Under most circumstances, if an owner disagrees with the amount of an assessment, he/she can pay it under protest and then challenge the assessment through a court action or arbitration. The exact requirements for challenging an assessment in this way are described in Civil Code Section 1366.3. If the owner does not follow these procedures, or simply does not pay the assessment, he/she may lose the right to challenge it and be subject to a collection action and/or foreclosure. For additional information, see Civil Code §§1354 and 1367.
Can an owner reduce his/her assessment by offsetting money the HOA owes him/her?
An owner may not withhold assessments owed to the association on the grounds that the owner is entitled to recover money or damages from the association for some other obligation. For additional information, see Park Place Estates Homeowners Assn. v. Naber (1994) 29 Cal.App.4th 427, 35 Cal.Rptr.2d 51.
What happens if an owner doesn’t pay an assessment?
If an owner does not pay a regular or special assessment, he/she is subject to a variety of fees and penalties including non-judicial foreclosure, a four-month procedure culminating in an auction-like sale of the delinquent owner’s unit or lot to pay the assessment and the collection costs. In a non-judicial foreclosure, there is no trial or hearing. The procedure can be handled by an attorney or by a specialized assessment collection service.
If an owner does not pay a personal reimbursement assessment levied to reimburse the association for common area damage, non-judicial foreclosure is also possible provided the governing documents authorize it. If an owner does not pay a personal reimbursement assessment levied for any other purpose, the association must collect its funds through a judicial process.
The association is required to have a written statement of policy for collecting delinquent assessments, and to distribute that statement to all owners annually. The policy should require immediate and aggressive action every time an assessment is delinquent. This approach avoids the awkwardness of responding to owners who request additional time to pay, and creating a perception of leniency or inconsistent treatment. Moreover, in cases where the delinquent owner has also defaulted on his/her mortgage, quick action decreases the likelihood that a mortgage foreclosure will prevent the association from collecting the unpaid assessment(s). Sample association notices relating to delinquent assessments are provided in The Condominium Bluebook. For additional information, see Civil Code §§1367, 1368, and 1365(d).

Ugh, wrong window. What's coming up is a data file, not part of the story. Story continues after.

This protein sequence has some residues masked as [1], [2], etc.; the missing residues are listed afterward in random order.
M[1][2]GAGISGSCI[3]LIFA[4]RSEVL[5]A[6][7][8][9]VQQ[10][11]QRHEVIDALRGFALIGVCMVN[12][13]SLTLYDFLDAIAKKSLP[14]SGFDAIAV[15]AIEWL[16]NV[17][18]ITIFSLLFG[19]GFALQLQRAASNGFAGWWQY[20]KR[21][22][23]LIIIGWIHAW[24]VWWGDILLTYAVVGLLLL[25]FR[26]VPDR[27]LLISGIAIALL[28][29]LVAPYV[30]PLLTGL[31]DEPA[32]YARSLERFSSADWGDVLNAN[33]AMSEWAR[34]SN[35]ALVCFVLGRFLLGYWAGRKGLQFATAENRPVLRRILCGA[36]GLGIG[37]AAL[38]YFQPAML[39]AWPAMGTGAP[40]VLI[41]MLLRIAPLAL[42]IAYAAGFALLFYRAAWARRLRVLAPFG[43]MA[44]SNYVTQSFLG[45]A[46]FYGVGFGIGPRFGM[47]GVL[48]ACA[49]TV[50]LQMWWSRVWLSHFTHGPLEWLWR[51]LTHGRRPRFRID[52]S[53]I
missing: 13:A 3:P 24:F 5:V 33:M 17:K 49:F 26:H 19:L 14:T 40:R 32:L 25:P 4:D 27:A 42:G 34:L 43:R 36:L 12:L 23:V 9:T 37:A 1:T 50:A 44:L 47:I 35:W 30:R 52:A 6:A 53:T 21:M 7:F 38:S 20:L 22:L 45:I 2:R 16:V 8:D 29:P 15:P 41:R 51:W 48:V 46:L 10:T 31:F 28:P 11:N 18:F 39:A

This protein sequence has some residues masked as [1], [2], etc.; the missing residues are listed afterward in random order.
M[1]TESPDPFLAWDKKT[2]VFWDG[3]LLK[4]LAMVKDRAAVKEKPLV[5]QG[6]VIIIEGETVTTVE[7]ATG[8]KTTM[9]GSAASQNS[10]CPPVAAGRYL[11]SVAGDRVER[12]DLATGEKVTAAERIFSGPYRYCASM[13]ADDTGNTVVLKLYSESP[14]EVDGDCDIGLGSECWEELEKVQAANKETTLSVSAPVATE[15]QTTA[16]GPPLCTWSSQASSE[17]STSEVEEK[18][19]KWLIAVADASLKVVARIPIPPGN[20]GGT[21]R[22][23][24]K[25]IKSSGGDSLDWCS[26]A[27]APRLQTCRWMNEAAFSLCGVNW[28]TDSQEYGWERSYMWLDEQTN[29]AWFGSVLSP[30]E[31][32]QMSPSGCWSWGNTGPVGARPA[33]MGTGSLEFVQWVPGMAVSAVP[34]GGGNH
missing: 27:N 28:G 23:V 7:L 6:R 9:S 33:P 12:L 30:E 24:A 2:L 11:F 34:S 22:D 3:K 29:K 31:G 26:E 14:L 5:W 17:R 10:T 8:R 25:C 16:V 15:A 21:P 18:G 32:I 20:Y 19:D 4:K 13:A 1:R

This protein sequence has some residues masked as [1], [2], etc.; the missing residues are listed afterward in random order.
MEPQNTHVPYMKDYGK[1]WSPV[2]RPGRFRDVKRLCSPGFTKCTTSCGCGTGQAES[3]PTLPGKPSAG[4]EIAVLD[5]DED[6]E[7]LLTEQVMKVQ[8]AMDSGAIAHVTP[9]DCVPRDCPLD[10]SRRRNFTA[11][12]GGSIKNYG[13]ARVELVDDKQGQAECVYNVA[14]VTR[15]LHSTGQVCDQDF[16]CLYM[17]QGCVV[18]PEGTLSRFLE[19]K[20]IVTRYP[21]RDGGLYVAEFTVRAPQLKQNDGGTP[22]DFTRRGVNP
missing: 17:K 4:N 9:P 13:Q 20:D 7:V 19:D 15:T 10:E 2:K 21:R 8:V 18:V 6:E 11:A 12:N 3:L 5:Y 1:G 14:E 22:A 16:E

Handling Association Funds
What accounting procedures are required for HOAs?
The law requires that a homeowners association segregate its reserve funds from its operating funds and perform a quarterly financial review that includes:
A reconciliation of the operating and reserve accounts;
A comparison of the actual reserve revenue and expenses to the budgeted reserve revenues and expenses;
An Analysis of the bank statements for operating and reserve accounts; and
An Analysis of the income and expense statements for operating and reserve accounts.
Some governing documents increase the scope or frequency of this review.
The law also requires preparation and distribution of a budget and financial report each year as described under the heading “Association Reporting Requirements” above, and a reserve study every three years.
Reserve funds can be used only for repair, restoration, replacement or maintenance of the portions of the property that the association is obligated to maintain, or litigation involving these items. In some circumstances, the association can borrow reserve funds to cover operating expenses, but the reserve funds must generally be replenished within one year.